Does drinking milk cause early puberty?

Some evidence indicates that girls in the U.S. are entering puberty at a younger age than they did 30 years ago, which has led to speculation about the causes for early, or “precocious,” puberty.

However, current science doesn’t support a link between early puberty and consumption of milk.

 In fact, there is no conclusive evidence that eating dairy foods (or any particular food) is associated with changes in the age of puberty on a population-wide basis. For example, a large prospective study found that regular milk consumption was not related to age of menarche in girls nine or older. Some researchers hypothesize that higher rates of childhood obesity may be linked to earlier maturation in girls. On average, children are heavier today than they were in the 1970s. And excess body fat is one factor that can influence various aspects of maturation, including the timing of puberty.

The normal onset of puberty among children can vary as much as four to five years – so there’s no set timetable. The average age for girls to begin puberty is between ages 8 and 13, and for boys it’s between ages 9 and 14. Early puberty is when a child’s body begins maturing much sooner than normal, usually before age 8 in girls and 9 in boys.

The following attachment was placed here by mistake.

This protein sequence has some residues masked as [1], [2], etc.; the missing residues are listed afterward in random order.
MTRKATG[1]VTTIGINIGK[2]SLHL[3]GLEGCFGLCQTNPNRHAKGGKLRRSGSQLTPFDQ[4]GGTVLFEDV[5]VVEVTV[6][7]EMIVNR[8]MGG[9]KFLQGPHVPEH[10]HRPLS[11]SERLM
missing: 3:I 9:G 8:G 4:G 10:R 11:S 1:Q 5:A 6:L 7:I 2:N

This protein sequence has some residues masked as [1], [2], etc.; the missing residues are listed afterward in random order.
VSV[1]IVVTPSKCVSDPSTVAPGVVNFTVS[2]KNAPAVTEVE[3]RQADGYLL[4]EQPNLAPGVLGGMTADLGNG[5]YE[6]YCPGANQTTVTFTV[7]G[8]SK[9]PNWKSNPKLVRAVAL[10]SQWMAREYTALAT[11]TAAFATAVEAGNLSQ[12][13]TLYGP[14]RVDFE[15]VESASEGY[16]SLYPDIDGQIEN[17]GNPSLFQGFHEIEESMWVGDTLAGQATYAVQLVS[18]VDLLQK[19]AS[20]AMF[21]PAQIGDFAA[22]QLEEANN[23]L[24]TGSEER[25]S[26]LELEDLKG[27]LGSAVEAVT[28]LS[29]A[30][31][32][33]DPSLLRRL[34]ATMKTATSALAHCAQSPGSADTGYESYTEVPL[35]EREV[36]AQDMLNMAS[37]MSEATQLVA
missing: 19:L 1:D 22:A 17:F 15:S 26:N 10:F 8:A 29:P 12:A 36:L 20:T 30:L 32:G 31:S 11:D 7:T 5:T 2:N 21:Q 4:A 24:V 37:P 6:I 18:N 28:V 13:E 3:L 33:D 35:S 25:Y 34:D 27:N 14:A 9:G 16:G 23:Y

Early puberty can be a sign of a malfunction of endocrine glands in the brain or an underlying medical problem. So, if it occurs, it’s important to seek medical advice from a physician. In many cases (especially in girls) the exact cause of early puberty cannot be identified. However, race/ethnicity, being obese, which has more than tripled since the 1960s, or exposure to some chemicals may alter hormone levels and could contribute in some cases, although more research is needed.

Parents can best help their children and teens by making sure they get balanced nutrition every day, get regular physical activity and maintain a healthy weight. We can feel good knowing that dairy foods play a major role in helping children and teens get the nutrition they need to help support growth and development. The dairy food group contributes calcium, potassium and vitamin D to the American diet, three of the four nutrients of public health concern that children don’t get enough of. Calcium and physical activity is especially important as children reach their peak bone building years in adolescence.